Low Birth Weight Rates and Trends
Estimates of National Low Birth Weight (LBW) Rates and Trends Since 1995 (global, by country)
The primary underlying causes of low birthweight are intra-uterine growth restriction, preterm birth, or a combination of the two. At a population level both of these conditions are strongly associated with maternal factors such as maternal age, nutritional status, physical health, infection and lifestyle factors. As such LBW is a critical indicator for both the health of the mother and future risk for the baby. While LBW is an important marker of risk for neonatal and child mortality, there is no recognized time series of national level estimates. LSHTM, through a subgrant with JHU/IIP, is working in close coordination with WHO, UNICEF, JHU, and Brigham and Women’s Hospital to systematically review the LBW rate data sources, assess data availability and quality, and refine the analytical methodologies and processes to adjust survey based LBW data. National time trends will be estimated and published for LBW rates from 1995, or 2000 to the present, with uncertainty ranges.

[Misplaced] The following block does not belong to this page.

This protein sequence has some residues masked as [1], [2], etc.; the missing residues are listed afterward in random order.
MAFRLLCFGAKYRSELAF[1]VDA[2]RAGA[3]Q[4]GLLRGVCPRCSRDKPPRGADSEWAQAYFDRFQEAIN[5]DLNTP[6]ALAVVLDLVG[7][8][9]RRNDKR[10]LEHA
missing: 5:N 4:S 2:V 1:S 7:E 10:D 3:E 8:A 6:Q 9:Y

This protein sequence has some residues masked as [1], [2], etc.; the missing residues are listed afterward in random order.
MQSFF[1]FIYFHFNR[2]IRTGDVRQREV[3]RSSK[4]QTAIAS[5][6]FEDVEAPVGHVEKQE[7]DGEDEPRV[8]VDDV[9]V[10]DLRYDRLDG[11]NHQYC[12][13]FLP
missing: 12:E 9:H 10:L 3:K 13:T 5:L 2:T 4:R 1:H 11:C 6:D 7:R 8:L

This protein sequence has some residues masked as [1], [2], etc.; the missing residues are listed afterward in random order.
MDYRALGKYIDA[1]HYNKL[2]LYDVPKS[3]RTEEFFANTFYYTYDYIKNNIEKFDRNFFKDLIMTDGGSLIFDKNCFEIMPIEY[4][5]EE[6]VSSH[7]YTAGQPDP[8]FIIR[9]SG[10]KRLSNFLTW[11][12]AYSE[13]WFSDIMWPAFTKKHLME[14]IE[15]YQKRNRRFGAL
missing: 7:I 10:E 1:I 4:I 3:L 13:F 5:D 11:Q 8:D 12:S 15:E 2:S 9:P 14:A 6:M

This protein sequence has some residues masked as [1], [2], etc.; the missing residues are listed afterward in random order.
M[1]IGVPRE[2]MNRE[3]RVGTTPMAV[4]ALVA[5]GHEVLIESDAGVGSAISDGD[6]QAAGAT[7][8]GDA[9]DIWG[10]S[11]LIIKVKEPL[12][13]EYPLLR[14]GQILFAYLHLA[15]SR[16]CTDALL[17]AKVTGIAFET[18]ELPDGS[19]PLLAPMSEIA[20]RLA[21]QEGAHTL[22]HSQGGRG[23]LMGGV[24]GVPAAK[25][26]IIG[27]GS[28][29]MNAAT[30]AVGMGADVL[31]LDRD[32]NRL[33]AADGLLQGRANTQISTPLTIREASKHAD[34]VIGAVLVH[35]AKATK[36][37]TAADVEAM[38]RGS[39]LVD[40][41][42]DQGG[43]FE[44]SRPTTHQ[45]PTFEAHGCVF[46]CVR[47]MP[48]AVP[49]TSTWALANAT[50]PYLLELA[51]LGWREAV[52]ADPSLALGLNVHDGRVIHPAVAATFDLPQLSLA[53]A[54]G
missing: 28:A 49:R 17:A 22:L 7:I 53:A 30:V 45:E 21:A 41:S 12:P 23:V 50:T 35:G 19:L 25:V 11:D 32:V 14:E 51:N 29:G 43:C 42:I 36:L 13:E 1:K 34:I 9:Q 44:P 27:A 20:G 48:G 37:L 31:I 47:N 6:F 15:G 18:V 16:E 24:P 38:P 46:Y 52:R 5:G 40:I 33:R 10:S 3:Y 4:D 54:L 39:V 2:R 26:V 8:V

London School of Hygiene and Tropical Medicine (LSHTM)